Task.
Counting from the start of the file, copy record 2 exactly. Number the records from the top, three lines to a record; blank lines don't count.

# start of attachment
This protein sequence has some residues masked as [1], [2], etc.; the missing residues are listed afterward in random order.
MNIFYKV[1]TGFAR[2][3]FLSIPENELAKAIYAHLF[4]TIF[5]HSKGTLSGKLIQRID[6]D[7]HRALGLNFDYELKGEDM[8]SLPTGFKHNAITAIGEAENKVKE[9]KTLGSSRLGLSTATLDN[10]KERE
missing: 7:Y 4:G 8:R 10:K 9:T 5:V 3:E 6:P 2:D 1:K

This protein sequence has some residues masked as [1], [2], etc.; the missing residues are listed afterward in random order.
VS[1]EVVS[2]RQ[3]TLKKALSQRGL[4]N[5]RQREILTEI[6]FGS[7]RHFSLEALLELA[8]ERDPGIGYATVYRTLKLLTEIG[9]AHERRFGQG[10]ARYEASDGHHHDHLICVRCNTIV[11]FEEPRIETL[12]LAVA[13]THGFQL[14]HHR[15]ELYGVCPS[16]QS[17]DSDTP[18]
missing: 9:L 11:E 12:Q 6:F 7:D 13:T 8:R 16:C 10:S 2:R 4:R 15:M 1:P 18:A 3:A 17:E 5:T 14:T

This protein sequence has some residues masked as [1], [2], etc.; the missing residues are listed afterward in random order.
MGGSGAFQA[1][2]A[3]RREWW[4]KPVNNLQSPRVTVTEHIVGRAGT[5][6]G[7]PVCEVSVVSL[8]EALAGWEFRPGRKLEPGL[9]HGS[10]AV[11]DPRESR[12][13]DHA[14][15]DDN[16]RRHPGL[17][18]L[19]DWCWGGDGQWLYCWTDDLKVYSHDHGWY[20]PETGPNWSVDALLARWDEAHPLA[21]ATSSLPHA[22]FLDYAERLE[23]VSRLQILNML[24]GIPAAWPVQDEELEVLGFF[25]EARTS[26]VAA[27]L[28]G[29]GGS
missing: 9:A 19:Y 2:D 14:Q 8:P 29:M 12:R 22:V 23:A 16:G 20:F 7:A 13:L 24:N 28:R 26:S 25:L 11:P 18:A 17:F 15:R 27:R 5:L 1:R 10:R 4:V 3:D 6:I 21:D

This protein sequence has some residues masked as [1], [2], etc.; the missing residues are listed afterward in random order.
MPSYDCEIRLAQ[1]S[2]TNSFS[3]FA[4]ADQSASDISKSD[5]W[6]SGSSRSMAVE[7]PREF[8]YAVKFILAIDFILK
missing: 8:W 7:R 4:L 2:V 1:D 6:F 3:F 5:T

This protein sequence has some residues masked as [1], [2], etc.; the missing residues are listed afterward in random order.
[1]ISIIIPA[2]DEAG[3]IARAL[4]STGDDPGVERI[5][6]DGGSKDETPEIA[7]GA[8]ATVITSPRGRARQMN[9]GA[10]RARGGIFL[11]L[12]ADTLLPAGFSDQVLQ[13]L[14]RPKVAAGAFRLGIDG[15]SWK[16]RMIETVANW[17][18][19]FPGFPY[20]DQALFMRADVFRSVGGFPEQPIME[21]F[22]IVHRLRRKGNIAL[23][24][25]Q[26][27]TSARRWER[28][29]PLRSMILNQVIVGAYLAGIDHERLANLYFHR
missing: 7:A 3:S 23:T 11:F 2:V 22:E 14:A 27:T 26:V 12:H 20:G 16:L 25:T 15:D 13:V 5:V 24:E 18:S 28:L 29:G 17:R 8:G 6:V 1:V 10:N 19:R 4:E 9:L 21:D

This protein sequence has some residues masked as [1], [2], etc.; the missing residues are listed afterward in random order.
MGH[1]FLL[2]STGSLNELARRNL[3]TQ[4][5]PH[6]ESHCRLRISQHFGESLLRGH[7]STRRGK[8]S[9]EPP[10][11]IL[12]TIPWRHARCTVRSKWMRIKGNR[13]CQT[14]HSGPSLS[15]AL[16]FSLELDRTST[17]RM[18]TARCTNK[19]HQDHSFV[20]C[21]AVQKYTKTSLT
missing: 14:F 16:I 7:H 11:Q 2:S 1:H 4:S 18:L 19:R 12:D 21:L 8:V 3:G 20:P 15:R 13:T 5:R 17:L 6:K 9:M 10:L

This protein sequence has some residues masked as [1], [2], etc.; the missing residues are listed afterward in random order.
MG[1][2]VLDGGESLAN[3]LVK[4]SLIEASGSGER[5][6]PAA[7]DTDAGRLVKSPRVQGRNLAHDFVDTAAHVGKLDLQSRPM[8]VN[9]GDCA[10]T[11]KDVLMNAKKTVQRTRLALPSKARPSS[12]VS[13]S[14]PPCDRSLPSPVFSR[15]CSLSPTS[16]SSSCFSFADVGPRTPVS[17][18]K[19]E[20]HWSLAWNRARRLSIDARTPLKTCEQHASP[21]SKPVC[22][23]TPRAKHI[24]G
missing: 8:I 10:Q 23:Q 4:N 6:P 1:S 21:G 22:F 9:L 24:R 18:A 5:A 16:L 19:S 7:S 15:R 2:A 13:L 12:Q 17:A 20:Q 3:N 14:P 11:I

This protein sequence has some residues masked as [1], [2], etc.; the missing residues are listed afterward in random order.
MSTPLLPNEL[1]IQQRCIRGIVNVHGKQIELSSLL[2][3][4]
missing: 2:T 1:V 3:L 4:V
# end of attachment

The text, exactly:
This protein sequence has some residues masked as [1], [2], etc.; the missing residues are listed afterward in random order.
VS[1]EVVS[2]RQ[3]TLKKALSQRGL[4]N[5]RQREILTEI[6]FGS[7]RHFSLEALLELA[8]ERDPGIGYATVYRTLKLLTEIG[9]AHERRFGQG[10]ARYEASDGHHHDHLICVRCNTIV[11]FEEPRIETL[12]LAVA[13]THGFQL[14]HHR[15]ELYGVCPS[16]QS[17]DSDTP[18]
missing: 9:L 11:E 12:Q 6:F 7:D 13:T 8:R 16:C 10:S 2:R 4:R 15:M 1:P 18:A 3:A 17:E 5:T 14:T